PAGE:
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Victimization, fear and perceptions of visible minorities: Findings from a national survey Justice, Policing and Security in a Diverse Canada February.

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Presentation on theme: "Victimization, fear and perceptions of visible minorities: Findings from a national survey Justice, Policing and Security in a Diverse Canada February."— Presentation transcript:

1 Victimization, fear and perceptions of visible minorities: Findings from a national survey Justice, Policing and Security in a Diverse Canada February 25, 2008 Jodi-Anne Brzozowski Canadian Centre for Justice Statistics

2 General Social Survey (GSS) on Victimization Canadas national victimization survey Conducted for the 4 th time in 2004 Sample size 24,000 individuals 15 years and older Private households (excludes institutions) 10 provinces surveyed by telephone using Random Digit Dialing (RDD)

3 Objectives of the survey Estimates of the extent to which people experience criminal victimization Risk factors associated with victimization Characteristics of victimization incidents Fear of crime and public perceptions of crime and the criminal justice system Emerging justice issues

4 Identifying visible minorities in the GSS Persons, other than Aboriginal persons, who are not white in race or colour: Chinese South Asian (e.g., Indian from India, Pakistani, Punjabi, Sri Lankan) Black (e.g., African, Haitian, Jamaican, Somalian) Arab/West Asian (e.g., Armenian, Egyptian, Iranian, Lebanese, Moroccan) Filipino Southeast Asian (e.g., Cambodian, Indonesian, Laotian, Vietnamese) Latin American JapaneseKoreanOther

5 Methodological considerations and challenges Undercoverage for those who do not speak English or French Estimates subject to sampling error Releasability (achieving minimum sample sizes) Tests of statistical significance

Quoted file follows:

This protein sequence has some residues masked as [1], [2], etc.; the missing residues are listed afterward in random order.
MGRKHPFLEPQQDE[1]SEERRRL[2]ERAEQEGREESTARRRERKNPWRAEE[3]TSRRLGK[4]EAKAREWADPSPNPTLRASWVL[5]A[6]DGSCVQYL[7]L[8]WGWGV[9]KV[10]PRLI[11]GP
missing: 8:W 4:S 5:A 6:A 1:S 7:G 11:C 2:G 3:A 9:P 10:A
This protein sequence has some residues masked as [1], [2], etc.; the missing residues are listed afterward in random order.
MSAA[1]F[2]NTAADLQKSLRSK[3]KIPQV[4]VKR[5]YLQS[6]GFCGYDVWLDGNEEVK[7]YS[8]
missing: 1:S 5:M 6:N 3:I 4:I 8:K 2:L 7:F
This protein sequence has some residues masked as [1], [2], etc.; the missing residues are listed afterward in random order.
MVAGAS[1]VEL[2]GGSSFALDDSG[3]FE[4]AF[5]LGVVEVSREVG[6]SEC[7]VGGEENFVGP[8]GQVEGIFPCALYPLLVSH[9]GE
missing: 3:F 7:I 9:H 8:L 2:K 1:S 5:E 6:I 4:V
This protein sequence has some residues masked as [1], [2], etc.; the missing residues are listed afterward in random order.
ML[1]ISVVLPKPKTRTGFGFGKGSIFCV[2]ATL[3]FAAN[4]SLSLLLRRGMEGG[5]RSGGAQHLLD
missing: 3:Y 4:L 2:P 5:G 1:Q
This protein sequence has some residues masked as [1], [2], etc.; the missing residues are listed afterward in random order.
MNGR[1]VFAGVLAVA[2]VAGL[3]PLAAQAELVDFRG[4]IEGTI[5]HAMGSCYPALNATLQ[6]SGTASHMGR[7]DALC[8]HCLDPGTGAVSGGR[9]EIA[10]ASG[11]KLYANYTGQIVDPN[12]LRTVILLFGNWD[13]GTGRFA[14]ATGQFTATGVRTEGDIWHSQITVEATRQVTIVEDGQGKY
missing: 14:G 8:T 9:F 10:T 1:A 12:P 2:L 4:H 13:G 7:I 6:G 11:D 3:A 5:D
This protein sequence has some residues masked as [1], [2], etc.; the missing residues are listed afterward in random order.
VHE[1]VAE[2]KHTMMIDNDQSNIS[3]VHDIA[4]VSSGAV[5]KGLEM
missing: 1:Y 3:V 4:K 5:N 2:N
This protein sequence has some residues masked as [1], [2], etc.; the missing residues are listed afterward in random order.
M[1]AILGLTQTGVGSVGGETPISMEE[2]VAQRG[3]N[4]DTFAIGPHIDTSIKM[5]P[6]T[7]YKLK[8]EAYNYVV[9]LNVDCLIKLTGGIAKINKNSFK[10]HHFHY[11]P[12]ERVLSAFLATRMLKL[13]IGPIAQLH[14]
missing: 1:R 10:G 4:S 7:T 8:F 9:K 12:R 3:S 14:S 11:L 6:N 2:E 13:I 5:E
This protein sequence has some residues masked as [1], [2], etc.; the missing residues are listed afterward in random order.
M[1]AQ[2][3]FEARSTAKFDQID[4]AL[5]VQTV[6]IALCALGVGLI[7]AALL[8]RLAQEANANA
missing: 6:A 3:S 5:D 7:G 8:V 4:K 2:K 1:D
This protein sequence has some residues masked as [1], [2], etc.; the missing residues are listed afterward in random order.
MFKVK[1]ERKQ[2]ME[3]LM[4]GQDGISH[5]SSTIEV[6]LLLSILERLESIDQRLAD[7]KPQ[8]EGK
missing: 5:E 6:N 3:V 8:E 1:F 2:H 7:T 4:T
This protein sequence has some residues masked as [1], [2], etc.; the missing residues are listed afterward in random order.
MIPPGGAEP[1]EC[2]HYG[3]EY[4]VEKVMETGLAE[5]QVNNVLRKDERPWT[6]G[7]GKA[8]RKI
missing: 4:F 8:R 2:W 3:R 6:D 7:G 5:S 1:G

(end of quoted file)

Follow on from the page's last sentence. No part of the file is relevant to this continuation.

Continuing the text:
6 Selected findings

7 Visible minorities and non-visible minorities experience similar rates of violent victimization For all violent crimes, including sexual assault, robbery and physical assault, the rate of victimization for: Visible minorities was 98 incidents per 1,000 persons Non-visible minorities was 107 incidents per 1,000 persons

8 Canadian-born visible minorities experience the highest victimization rates

9 Some factors that could explain this difference Higher proportions of Canadian-born visible minorities are: Young (aged 15-24) Unmarried Low income earners Participate in high number of evening activities

10 Hate-motivated victimization Visible minorities more likely to believe they were a victim of a hate crime (7% compared to 3% of incidents) Race or ethnic origin was most commonly cited motive for hate crimes (66% of all hate-motivated incidents)

11 Perceptions of police performance Visible minorities less likely to say police were doing a good job: Being approachable and easy to talk to (55% versus 67%) Supplying information to the public on ways to reduce crime (42% versus 52%) Treating people fairly (50% versus 61%)

12 Chinese least likely and South Asians most likely to rate police positively

13 Visible minorities more likely to report some forms of social disorder in their neighbourhoods Loitering (30% versus 24%) People sleeping on the streets (12% versus 6%) Harassment and attacks motivated by racial intolerance (18% versus 11%) Prostitution (16% versus 8%)

14 Perceptions of discrimination among visible minorities Visible minorities twice as likely as non- visible minorities to believe they had experienced discrimination (28% vs 13%) Majority of visible minorities who felt discriminated against believed it was due to their race or ethnic origin (81%) Blacks and Latin Americans were the most likely to have experienced discrimination (36% for both groups)

15 Visible minorities somewhat more fearful than non-visible minorities Visible minorities less likely than non- visible minorities to be very satisfied with personal safety (39% versus 45%) Blacks most likely to feel safe waiting for public transportation after dark and Chinese least likely Blacks most likely to feel safe waiting for public transportation after dark and Chinese least likely

16 Canadian Centre for Justice Statistics Profile Series Visible Minorities and Victimization, 2004 by Samuel Perreault Canadian Centre for Justice Statistics 19th floor, R.H. Coats Building, Ottawa, K1A 0T6 Telephone: Toll-free: Catalogue no. 85F0033MIE No. 015 Canadian Centre for Justice Statistics Profile Series Visible Minorities and Victimization, 2004 by Samuel Perreault Canadian Centre for Justice Statistics 19th floor, R.H. Coats Building, Ottawa, K1A 0T6 Telephone: Toll-free: Catalogue no. 85F0033MIE No. 015


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